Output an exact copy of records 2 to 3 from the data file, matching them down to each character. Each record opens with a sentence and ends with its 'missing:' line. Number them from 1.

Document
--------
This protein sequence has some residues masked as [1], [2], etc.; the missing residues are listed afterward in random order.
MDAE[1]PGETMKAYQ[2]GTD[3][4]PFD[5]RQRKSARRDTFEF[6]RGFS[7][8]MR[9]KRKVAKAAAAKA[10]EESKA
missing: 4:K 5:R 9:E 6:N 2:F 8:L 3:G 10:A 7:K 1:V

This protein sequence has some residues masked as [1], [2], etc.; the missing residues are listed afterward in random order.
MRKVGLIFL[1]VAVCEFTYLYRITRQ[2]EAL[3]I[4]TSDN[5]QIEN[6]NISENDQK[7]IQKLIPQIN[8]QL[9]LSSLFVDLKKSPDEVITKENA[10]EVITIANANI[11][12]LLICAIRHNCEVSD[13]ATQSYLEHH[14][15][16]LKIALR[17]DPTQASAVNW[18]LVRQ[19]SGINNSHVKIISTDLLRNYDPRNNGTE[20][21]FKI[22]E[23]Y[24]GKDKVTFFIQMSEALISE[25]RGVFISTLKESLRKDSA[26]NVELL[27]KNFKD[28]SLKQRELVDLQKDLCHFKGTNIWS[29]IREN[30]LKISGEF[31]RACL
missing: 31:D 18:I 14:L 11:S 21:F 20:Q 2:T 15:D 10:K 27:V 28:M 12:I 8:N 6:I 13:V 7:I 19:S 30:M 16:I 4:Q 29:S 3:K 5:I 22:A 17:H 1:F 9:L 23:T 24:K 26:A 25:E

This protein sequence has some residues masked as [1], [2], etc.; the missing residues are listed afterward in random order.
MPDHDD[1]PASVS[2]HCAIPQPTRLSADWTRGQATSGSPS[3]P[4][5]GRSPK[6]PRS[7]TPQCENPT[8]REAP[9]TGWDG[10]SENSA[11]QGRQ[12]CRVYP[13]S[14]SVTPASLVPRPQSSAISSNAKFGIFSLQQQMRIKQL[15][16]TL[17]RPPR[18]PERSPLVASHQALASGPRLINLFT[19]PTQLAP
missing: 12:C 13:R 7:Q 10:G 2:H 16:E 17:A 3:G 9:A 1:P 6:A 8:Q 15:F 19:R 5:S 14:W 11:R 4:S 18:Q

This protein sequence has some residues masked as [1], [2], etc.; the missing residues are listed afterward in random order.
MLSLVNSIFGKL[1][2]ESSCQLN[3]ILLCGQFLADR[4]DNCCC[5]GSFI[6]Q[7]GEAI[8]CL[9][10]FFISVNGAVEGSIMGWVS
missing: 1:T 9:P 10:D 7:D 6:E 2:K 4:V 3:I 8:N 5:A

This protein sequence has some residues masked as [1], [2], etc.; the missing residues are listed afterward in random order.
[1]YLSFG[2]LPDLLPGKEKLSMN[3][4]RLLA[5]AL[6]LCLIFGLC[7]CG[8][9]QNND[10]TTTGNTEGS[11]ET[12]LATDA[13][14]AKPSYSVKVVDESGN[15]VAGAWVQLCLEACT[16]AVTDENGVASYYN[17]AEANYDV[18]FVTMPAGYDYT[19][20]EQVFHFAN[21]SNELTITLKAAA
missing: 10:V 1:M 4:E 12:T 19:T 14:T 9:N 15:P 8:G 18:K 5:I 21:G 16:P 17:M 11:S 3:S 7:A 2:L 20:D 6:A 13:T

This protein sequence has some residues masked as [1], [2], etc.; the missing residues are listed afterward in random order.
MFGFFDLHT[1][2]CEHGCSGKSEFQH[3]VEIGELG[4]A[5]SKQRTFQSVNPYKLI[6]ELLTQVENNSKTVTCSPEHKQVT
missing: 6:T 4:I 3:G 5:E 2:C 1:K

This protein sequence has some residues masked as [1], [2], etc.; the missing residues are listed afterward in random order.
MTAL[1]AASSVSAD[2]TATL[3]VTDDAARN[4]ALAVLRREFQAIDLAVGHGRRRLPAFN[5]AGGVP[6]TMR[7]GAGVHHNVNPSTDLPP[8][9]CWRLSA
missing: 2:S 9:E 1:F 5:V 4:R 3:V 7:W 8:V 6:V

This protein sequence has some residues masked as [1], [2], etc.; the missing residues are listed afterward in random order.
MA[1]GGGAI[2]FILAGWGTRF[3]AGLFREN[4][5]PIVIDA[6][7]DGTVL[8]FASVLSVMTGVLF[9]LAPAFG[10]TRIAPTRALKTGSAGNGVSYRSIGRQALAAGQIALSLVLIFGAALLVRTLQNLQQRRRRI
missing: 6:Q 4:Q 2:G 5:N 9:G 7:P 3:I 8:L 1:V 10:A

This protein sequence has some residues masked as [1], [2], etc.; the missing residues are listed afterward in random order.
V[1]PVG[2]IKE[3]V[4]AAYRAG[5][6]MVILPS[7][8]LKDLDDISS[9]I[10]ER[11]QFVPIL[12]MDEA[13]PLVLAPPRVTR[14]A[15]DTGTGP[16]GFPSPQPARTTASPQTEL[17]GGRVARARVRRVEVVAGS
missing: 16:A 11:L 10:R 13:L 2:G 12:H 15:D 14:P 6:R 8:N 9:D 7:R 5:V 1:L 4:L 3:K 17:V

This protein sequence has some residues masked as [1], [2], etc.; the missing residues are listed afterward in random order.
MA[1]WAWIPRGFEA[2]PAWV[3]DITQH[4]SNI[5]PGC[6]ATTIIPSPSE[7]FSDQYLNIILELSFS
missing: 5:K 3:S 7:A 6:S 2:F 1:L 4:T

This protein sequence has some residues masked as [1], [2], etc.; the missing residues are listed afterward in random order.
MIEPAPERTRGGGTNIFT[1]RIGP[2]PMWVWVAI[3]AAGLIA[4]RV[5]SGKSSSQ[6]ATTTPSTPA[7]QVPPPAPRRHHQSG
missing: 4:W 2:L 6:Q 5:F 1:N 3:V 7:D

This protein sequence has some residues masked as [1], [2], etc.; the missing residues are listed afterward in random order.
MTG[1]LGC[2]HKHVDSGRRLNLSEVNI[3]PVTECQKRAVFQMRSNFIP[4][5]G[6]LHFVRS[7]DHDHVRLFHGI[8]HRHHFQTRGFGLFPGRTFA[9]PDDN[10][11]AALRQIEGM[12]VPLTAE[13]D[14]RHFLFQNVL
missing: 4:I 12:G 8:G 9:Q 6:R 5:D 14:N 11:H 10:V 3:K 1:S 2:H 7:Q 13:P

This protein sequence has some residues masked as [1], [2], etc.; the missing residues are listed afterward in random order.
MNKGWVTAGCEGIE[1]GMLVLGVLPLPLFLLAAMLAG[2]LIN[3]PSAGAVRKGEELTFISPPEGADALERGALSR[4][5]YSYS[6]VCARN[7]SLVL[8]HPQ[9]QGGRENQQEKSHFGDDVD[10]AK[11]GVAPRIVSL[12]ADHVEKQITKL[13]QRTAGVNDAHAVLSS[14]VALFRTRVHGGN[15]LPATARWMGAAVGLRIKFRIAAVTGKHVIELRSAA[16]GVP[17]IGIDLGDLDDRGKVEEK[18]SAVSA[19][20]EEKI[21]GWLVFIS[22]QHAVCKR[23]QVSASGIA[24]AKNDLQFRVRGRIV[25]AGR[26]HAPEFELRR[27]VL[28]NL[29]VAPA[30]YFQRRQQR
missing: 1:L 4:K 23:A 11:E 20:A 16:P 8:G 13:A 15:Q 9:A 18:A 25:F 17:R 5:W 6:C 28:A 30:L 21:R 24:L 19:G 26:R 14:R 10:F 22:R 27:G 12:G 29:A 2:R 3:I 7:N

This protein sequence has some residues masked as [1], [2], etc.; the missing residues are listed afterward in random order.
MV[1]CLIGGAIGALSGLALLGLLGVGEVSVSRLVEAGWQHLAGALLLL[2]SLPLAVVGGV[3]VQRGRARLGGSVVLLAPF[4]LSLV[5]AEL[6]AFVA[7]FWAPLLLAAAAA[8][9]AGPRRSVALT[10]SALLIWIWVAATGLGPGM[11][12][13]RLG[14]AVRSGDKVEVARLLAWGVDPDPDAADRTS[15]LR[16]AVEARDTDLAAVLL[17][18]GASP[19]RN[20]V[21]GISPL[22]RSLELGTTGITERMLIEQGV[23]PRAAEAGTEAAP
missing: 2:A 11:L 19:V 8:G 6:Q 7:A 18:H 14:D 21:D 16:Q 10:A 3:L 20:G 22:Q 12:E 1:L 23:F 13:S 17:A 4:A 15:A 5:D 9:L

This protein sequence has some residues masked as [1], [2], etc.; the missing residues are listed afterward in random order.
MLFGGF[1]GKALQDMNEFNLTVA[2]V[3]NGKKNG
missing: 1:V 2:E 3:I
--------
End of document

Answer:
This protein sequence has some residues masked as [1], [2], etc.; the missing residues are listed afterward in random order.
MRKVGLIFL[1]VAVCEFTYLYRITRQ[2]EAL[3]I[4]TSDN[5]QIEN[6]NISENDQK[7]IQKLIPQIN[8]QL[9]LSSLFVDLKKSPDEVITKENA[10]EVITIANANI[11][12]LLICAIRHNCEVSD[13]ATQSYLEHH[14][15][16]LKIALR[17]DPTQASAVNW[18]LVRQ[19]SGINNSHVKIISTDLLRNYDPRNNGTE[20][21]FKI[22]E[23]Y[24]GKDKVTFFIQMSEALISE[25]RGVFISTLKESLRKDSA[26]NVELL[27]KNFKD[28]SLKQRELVDLQKDLCHFKGTNIWS[29]IREN[30]LKISGEF[31]RACL
missing: 31:D 18:I 14:L 11:S 21:F 20:Q 2:T 15:D 10:K 27:V 28:M 12:I 8:N 6:I 13:V 7:I 19:S 30:M 16:I 4:Q 29:S 3:K 5:I 22:A 17:H 1:F 9:L 23:T 24:K 26:A 25:E

This protein sequence has some residues masked as [1], [2], etc.; the missing residues are listed afterward in random order.
MPDHDD[1]PASVS[2]HCAIPQPTRLSADWTRGQATSGSPS[3]P[4][5]GRSPK[6]PRS[7]TPQCENPT[8]REAP[9]TGWDG[10]SENSA[11]QGRQ[12]CRVYP[13]S[14]SVTPASLVPRPQSSAISSNAKFGIFSLQQQMRIKQL[15][16]TL[17]RPPR[18]PERSPLVASHQALASGPRLINLFT[19]PTQLAP
missing: 12:C 13:R 7:Q 10:G 2:H 16:E 17:A 3:G 9:A 1:P 6:A 8:Q 15:F 19:R 5:S 14:W 11:R 4:S 18:Q